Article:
A sporty sedan, but not a sport sedan
So, how does the Fusion Sport drive? Well, it is certainly faster than its siblings, but it's not a sport sedan. The V-6 engine and its turbochargers and intercoolers add quite a bit a weight mostly over the nose. The addition of all-wheel drive also adds about 150 pounds. All told, the Fusion Sport weighs in at a hefty 3,982 pounds, 301 pounds more than an all-wheel-drive Fusion with the turbocharged 2.0-liter 4-cylinder and 544 pounds more than a base Fusion with the turbocharged 1.5-liter engine.
That means the car is quite nose heavy and therefore doesn't turn in to corners or rotate as willingly as it would if the weight were more balanced. Instead, if you approach a corner carrying too much speed, the car will tend to plow forward in a state of understeer. You really need to slow it down to handle sharp corners. The Sport mode helps rein in any excess body lean, and perhaps the optional summer tires would sharpen turn-in response, but the physics just don't work out in favor of making this car truly sporty.
The ride quality, however, is fairly impressive for a car with 19-inch wheels. Yes, you can feel the bumps more than you will in any other Fusion, but they don't pound through. Those active dampers appear to be doing a fairly good job of giving the Fusion Sport a ride quality at least as good as you will get in a V-6-powered Honda Accord.
Enough of the opening act. Let's get to the headliner, the twin-turbocharged 2.7-liter V-6. Under the hood of the Fusion Sport, this engine spins out 325 horsepower and a massive 380 pound-feet of torque. No mainstream midsize sedan breaks the 300-hp barrier and none come close to 380 pound-feet of twist.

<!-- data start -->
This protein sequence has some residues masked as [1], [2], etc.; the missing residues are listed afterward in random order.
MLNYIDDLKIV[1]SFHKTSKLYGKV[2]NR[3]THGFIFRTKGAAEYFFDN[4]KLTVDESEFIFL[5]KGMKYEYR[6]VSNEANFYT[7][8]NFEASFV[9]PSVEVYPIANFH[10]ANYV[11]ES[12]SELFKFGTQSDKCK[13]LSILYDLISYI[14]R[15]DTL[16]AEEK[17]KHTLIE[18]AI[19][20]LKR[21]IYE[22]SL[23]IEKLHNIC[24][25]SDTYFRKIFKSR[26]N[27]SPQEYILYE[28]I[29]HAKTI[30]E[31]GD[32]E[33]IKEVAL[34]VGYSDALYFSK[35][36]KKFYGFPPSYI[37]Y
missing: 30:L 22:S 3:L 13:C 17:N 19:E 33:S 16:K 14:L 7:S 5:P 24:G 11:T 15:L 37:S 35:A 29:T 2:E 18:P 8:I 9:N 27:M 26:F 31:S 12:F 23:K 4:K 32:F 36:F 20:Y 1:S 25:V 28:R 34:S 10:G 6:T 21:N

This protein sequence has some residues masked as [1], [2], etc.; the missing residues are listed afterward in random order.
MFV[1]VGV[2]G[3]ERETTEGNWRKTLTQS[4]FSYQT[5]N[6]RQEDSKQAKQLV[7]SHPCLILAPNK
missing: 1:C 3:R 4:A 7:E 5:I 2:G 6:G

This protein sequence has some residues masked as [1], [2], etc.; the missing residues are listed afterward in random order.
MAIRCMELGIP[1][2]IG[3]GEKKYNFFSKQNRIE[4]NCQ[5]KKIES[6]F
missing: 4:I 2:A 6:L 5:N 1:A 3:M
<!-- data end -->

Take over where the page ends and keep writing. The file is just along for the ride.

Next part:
Hop in, start it up, goose the throttle, and you are immediately aware that this car sounds better than any midsize sedan. Get on the gas and the engine lets out a "whumm" as it build revs, letting you know there is some serious power at your command. The sound fades into the background when you let off the throttle and is one of the best aspects of the car.
Take off from a stop and the car accelerates hard, but it doesn't pin you back in your seat like I thought it might. Ford isn't giving 0 to 60 mph times, but in my unofficial testing, I saw about 6.2 seconds. That's fast for a family sedan, but the Accord V-6 can match that time. I'd expect something closer to 5.5 seconds, and maybe someone better at launching a car could achieve a time that quick. The Fusion Sport is undeniably quick, but I expected a little more given all that torque.
The Sport mode makes the throttle a little more responsive and holds gears longer, but its transmission programming isn't all that aggressive. Ford calls it an "N - 1" strategy that basically means it's always one gear lower than it would be if Sport mode were turned off. Similar systems probably downshift two or even three gears in their Sport or Sport + modes.
After an initial drive on rural Michigan roads, I drove the Fusion Sport home to Chicago, covering a total of 249 miles. Over that mostly highway run, i averaged 23.4 mpg, which falls tidily into Ford's estimates of 17 mpg city, 26 highway, and 20 combined. That's decent fuel economy given the power and weight stats.
Pricing for the Fusion Sport starts at about $35,000 and the model I drove was priced at $41,350. For that money, which would you rather have, a premium car like the ATS with a pedestrian engine or a nice mainstream midsize sedan with an engine that makes it sound badass and go like blazes? I'll take the car that punches above its weight over one that plays down to lesser competition, thank you very much.